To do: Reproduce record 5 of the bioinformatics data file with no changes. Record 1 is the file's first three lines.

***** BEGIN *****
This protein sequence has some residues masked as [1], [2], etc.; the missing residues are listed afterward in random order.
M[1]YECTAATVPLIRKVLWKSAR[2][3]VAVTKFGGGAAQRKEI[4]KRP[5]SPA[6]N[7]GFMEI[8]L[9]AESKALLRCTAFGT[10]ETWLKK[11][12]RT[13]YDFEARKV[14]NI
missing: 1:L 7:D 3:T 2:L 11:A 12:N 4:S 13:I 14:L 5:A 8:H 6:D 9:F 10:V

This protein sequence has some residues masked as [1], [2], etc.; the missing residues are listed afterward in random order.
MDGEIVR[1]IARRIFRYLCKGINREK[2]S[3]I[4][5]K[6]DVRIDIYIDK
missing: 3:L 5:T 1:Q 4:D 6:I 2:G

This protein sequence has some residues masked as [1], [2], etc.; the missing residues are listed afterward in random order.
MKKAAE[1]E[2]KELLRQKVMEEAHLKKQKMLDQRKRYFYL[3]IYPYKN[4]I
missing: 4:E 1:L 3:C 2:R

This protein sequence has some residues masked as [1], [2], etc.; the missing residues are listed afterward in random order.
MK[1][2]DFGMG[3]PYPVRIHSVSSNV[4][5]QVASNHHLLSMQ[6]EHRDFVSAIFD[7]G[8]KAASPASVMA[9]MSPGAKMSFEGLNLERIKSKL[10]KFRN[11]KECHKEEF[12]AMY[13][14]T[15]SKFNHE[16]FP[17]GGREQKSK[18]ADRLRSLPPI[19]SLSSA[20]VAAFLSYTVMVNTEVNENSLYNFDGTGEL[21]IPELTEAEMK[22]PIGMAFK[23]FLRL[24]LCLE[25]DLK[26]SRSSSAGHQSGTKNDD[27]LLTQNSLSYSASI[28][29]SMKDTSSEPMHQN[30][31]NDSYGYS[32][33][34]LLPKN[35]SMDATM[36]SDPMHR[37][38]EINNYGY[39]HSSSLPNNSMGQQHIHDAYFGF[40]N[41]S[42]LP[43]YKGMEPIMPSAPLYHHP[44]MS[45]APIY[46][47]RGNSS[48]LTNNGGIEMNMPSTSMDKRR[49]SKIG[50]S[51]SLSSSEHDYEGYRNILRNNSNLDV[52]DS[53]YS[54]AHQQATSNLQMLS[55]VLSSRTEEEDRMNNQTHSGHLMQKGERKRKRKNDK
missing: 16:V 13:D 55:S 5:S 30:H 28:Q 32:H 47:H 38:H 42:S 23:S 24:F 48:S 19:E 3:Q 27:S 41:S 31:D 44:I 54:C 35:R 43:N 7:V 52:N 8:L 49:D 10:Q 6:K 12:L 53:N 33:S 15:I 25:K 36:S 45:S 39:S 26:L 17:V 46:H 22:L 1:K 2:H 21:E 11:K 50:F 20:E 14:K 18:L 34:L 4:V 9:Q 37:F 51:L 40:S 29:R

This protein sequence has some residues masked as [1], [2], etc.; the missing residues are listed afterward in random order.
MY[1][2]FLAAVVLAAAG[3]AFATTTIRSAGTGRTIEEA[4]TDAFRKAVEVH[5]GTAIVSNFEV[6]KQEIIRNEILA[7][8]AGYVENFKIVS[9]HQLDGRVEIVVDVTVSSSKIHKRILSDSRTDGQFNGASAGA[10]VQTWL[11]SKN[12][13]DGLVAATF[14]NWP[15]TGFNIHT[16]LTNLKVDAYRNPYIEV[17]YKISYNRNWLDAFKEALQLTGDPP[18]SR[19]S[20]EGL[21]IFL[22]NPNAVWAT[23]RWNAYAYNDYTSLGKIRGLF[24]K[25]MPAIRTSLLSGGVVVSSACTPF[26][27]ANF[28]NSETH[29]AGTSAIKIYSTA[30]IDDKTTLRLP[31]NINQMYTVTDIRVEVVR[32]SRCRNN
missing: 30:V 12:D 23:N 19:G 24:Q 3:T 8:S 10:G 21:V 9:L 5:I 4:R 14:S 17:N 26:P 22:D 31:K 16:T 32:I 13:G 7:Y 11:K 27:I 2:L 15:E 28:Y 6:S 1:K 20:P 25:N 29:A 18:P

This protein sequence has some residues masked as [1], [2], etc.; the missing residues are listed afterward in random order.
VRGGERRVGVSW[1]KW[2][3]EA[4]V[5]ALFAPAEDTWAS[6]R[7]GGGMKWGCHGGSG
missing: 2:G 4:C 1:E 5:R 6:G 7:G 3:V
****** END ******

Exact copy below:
This protein sequence has some residues masked as [1], [2], etc.; the missing residues are listed afterward in random order.
MY[1][2]FLAAVVLAAAG[3]AFATTTIRSAGTGRTIEEA[4]TDAFRKAVEVH[5]GTAIVSNFEV[6]KQEIIRNEILA[7][8]AGYVENFKIVS[9]HQLDGRVEIVVDVTVSSSKIHKRILSDSRTDGQFNGASAGA[10]VQTWL[11]SKN[12][13]DGLVAATF[14]NWP[15]TGFNIHT[16]LTNLKVDAYRNPYIEV[17]YKISYNRNWLDAFKEALQLTGDPP[18]SR[19]S[20]EGL[21]IFL[22]NPNAVWAT[23]RWNAYAYNDYTSLGKIRGLF[24]K[25]MPAIRTSLLSGGVVVSSACTPF[26][27]ANF[28]NSETH[29]AGTSAIKIYSTA[30]IDDKTTLRLP[31]NINQMYTVTDIRVEVVR[32]SRCRNN
missing: 30:V 12:D 23:N 19:G 24:Q 3:T 8:S 10:G 21:V 9:L 5:I 4:R 14:S 17:N 26:P 22:D 31:K 16:T 32:I 13:G 7:Y 11:K 27:I 2:L 15:E 28:Y 6:S 1:K 20:P 25:N 29:A 18:P